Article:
• Red Shirt: Danny, the informant at the start of the film.
  • Ridiculously Cute Critter: The ferret.
  • Silence, You Fool!: SHUT UUUUUUUUUUUUUUP!!!!!
  • Single-Minded Twins: The twin girls in Kimble's class (see From the Mouths of Babes above).
  • Skyward Scream: Arnold screams towards the heavens after the kids frustrate him again by crying.
  • Stern Teacher: Kimble finally settles on this as a teaching style. It works for him, being over six feet tall.
  • Trailers Always Lie: The trailer tries to fool you into thinking that there's just going to be a few introductory action scenes to ensure you know Kimble's a tough guy, before a movie full of jolly japes about him being overwhelmed by 5 year olds. It's not. The film is better described as an action drama, with emotional scenes of Kimble missing his own son and falling for a teacher, and a violent drug dealer wanting his son back at any costs.
    • To hammer this point home: When Siskel and Ebert reviewed it on their show, they strongly stressed to parents to take the PG-13 rating seriously. Despite the kindergartners present, it's really not a film for little kids at all.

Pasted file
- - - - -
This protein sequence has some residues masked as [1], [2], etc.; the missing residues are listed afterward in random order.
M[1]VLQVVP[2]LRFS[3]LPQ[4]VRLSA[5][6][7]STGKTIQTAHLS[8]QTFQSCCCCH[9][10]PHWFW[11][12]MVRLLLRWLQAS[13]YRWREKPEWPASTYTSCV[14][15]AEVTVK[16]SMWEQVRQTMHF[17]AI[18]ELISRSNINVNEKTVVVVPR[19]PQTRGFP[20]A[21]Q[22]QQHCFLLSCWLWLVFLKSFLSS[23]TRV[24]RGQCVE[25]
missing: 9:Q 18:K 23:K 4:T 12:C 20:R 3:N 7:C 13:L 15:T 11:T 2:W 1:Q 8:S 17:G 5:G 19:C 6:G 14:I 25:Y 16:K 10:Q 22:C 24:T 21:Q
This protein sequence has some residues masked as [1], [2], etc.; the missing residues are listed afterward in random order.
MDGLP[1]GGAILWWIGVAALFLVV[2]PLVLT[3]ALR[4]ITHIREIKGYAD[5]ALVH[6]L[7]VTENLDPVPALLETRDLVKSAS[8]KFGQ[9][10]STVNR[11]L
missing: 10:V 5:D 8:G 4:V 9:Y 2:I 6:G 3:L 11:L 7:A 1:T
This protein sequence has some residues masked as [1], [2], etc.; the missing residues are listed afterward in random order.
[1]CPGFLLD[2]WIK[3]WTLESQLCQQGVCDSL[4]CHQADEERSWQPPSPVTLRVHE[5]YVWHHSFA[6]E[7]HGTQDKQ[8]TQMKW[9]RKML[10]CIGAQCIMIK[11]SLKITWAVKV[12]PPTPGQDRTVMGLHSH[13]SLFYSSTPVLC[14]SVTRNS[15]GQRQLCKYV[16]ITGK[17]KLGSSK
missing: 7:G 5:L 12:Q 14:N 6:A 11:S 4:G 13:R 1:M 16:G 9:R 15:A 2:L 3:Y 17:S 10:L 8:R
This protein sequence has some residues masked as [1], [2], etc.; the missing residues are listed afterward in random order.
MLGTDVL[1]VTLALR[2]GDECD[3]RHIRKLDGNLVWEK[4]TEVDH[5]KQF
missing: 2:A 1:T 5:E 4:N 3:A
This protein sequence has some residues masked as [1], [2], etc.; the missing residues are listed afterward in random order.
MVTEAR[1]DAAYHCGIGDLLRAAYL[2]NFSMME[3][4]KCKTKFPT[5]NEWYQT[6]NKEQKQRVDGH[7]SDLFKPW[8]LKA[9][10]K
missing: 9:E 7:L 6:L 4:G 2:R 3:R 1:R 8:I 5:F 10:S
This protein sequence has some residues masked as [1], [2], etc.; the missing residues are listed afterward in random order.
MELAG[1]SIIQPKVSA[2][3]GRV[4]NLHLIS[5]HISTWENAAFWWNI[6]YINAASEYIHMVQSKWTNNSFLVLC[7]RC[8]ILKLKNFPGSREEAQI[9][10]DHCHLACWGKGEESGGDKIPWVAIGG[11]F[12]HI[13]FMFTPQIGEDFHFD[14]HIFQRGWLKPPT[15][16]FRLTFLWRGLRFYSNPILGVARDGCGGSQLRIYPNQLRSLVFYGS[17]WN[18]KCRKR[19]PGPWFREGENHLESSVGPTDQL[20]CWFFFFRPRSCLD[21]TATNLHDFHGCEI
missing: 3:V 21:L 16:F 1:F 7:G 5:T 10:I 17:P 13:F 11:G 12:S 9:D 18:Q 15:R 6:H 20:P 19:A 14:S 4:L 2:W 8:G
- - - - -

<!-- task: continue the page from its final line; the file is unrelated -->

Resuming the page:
• Villainous Breakdown: Crisp goes through this after feeling heartbroken that his son does not recognize him. He resorts to aggressively kidnapping him and holding him at gunpoint (even though he could be bluffing), while stating to Kimble in a grief stricken frustration that he's his boy, completely dropping his Affably Evil act that he's been putting up to the point he finally sees his son in the film.
  • Villains Out Shopping: After Crisp and his mother are reunited, there's a sequence in which they gather necessary items for once they get Dominic back. Crisp buys a toy for Dominic (by knocking out a fellow customer who refused to re-sell it to him), and the mother and son bicker about her barrage of medication she buys for the kid (including a rectal thermometer and an enema bag).
  • You Have Outlived Your Usefulness: Once Danny tells Crisp everything he wants to know near the beginning of the movie, he gets hit with this trope.